ARUBA - continued

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After the blankets are ready, the ARUBA and its two controller boxes are loaded into the Thermal-Vacuum (T/V) Chamber .
This facility is a steel chamber from which all air is removed to simulate the environment of space.  The temperaturs is then
cycled hot and cold to simulate the temperature changes that can be encountered.  Jorge and Christine
are the two thermal engineers that ran the test and performed the setup here.  The ARUBA is the white box
on the black plate next to Christine's arm.

The overall setup.  The chamber is the blue object in the middle.  The table in the foreground
is our test equipment.

The overall T/V setup.  Note the ARUBA with its 'space suit' formed from white Beta Cloth.
Equipment outside the chamber monitors the operation of the ARUBA to make sure no problem
occurs during the test..

Close-up of the ARUBA with its little space suit on.  Note that the connectors have the large
wing tabs.  This makes it easy for atronauts to turn them with their clumsy gloves.  SN001F means:
serial number 001 (first one built), and 'F' means that this unit will fly in space.  We also built
one unit for use on the ground, and that one received the designation 'E' for "Engineering Unit".
Compare this picture of the blankets to this one.
The small box on the top of the ARUBA covers a connector that will be used in case of a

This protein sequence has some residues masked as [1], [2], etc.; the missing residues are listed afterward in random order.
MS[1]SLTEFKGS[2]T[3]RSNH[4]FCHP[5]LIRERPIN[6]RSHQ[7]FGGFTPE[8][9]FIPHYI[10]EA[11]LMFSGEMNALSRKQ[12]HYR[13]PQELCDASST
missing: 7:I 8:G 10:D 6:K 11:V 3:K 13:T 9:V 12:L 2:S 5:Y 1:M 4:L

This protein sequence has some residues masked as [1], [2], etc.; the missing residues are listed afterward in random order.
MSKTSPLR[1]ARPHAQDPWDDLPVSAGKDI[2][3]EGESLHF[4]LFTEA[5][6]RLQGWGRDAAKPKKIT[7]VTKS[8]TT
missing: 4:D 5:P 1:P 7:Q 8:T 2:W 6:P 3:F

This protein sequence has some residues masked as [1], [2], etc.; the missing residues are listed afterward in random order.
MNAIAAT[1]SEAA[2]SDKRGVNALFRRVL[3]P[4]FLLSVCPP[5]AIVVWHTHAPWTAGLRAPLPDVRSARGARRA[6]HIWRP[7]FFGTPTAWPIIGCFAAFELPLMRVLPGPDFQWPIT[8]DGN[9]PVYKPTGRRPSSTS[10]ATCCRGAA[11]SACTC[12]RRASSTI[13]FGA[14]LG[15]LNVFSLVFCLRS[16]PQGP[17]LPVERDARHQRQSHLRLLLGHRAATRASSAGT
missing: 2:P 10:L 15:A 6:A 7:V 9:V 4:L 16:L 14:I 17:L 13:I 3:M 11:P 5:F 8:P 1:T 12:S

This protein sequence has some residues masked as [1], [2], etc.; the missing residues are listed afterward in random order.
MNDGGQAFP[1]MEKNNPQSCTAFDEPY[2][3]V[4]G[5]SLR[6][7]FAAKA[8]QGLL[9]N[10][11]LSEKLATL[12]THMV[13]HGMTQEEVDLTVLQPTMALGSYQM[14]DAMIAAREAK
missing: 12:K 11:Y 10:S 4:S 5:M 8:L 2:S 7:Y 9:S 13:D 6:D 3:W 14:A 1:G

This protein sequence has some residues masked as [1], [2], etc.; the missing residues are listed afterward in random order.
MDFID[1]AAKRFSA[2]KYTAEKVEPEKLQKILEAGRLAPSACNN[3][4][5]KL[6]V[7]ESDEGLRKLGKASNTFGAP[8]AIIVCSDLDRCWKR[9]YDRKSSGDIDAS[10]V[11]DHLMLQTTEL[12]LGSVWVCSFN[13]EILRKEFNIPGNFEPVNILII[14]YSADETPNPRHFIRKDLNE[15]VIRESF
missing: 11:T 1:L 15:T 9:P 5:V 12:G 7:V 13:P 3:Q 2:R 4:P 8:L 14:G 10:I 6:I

contingency.  It is removed via the large exposed loop.  The other two on
the top will be used to pass power to NCS.  Power passes from the right
to the left connector.

Picture of the ARUBA thru the glass window of the chamber.  Notice how crowded it is in there.
We had three flight boxes (including the controllers) and the two cold plates.

The ARUBA system actually consists of not only the relay box (labelled with 'ARUBA'), but
also two controllers, that get installed into the ESM once the Thermal-Vacuum test is over.
This unit houses the computer that controls the whole radiator and cryo cooler.

Closeup of the ESM shot thru the wall of the clean tent.  The two controllers are visible at the top
of the box (with the white cable to the left).

After the controllers are installed, the ESM undergoes its own Thermal-Vacuum test.  The
chamber used is bigger than the one for the ARUBA test.

As for the ARUBA itself, it is installed onto the radiator, which sits in our big clean room (SSDIF).
In the background are the two Hubble Simulators.  The one on the left is the mechanical
simulator to test the fit of instruments, and the one on the right contains the Hubble avionics.
A webcam is available to show the our cleanroom here. Click on 'Hubble Project'.

Close-up of the radiator with the ARUBA installed.  Note that the radiator is vertical
here, compared to the horizontal position here.

Another close-up showing just the ARUBA (right) and the Diode Box (left).
Another view.

Chronology of development:

The development of the ARUBA has followed a super rapid pace.  Normally, it takes months of design and review to design and build a box for space.  This time it was done in weeks.


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